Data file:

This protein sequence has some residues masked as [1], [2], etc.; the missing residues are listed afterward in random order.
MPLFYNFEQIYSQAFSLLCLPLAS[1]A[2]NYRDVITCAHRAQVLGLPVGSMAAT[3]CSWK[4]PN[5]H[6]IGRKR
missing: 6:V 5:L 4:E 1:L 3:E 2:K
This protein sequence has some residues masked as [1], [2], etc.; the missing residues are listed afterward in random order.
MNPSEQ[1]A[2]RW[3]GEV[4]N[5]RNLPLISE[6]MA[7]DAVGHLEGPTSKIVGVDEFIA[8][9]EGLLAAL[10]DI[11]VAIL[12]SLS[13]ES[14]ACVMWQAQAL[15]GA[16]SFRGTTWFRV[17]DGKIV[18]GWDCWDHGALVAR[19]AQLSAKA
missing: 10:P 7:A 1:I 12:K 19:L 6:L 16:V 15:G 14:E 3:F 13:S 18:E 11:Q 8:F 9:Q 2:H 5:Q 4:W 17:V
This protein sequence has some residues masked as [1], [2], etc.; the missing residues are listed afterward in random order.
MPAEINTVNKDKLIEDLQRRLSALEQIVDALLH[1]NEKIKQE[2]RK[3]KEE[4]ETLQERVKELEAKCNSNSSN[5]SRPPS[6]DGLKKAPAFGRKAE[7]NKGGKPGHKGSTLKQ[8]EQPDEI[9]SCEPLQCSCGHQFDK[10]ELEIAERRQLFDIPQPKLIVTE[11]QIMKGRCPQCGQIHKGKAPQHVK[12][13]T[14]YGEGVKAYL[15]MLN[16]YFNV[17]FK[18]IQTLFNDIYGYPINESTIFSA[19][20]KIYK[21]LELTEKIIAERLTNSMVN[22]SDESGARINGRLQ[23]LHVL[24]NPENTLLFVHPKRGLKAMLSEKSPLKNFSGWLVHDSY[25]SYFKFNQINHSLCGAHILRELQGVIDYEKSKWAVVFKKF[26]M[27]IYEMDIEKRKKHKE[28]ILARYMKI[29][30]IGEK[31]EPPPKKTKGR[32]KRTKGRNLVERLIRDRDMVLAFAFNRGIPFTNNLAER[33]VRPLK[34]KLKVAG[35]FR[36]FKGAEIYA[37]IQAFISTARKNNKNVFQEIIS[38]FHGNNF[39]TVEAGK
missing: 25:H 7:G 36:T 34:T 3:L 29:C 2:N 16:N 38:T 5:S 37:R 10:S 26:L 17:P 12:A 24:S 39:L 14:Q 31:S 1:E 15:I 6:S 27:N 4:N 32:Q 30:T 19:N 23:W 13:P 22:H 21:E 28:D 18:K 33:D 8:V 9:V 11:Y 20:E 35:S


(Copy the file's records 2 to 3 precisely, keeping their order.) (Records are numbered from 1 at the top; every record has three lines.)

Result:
This protein sequence has some residues masked as [1], [2], etc.; the missing residues are listed afterward in random order.
MNPSEQ[1]A[2]RW[3]GEV[4]N[5]RNLPLISE[6]MA[7]DAVGHLEGPTSKIVGVDEFIA[8][9]EGLLAAL[10]DI[11]VAIL[12]SLS[13]ES[14]ACVMWQAQAL[15]GA[16]SFRGTTWFRV[17]DGKIV[18]GWDCWDHGALVAR[19]AQLSAKA
missing: 10:P 7:A 1:I 12:K 19:L 6:L 16:V 15:G 14:E 3:F 13:S 18:E 11:Q 8:F 9:Q 2:H 5:Q 4:W 17:V
This protein sequence has some residues masked as [1], [2], etc.; the missing residues are listed afterward in random order.
MPAEINTVNKDKLIEDLQRRLSALEQIVDALLH[1]NEKIKQE[2]RK[3]KEE[4]ETLQERVKELEAKCNSNSSN[5]SRPPS[6]DGLKKAPAFGRKAE[7]NKGGKPGHKGSTLKQ[8]EQPDEI[9]SCEPLQCSCGHQFDK[10]ELEIAERRQLFDIPQPKLIVTE[11]QIMKGRCPQCGQIHKGKAPQHVK[12][13]T[14]YGEGVKAYL[15]MLN[16]YFNV[17]FK[18]IQTLFNDIYGYPINESTIFSA[19][20]KIYK[21]LELTEKIIAERLTNSMVN[22]SDESGARINGRLQ[23]LHVL[24]NPENTLLFVHPKRGLKAMLSEKSPLKNFSGWLVHDSY[25]SYFKFNQINHSLCGAHILRELQGVIDYEKSKWAVVFKKF[26]M[27]IYEMDIEKRKKHKE[28]ILARYMKI[29][30]IGEK[31]EPPPKKTKGR[32]KRTKGRNLVERLIRDRDMVLAFAFNRGIPFTNNLAER[33]VRPLK[34]KLKVAG[35]FR[36]FKGAEIYA[37]IQAFISTARKNNKNVFQEIIS[38]FHGNNF[39]TVEAGK
missing: 25:H 7:G 36:T 34:T 3:L 29:C 2:N 16:N 38:T 5:S 37:R 10:S 26:L 17:P 12:A 24:S 39:L 14:Q 31:S 1:E 15:I 6:S 27:N 4:N 32:Q 30:T 19:N 23:W 13:P 22:H 21:E 28:D 18:K 33:D 8:V 9:V 11:Y 20:E 35:S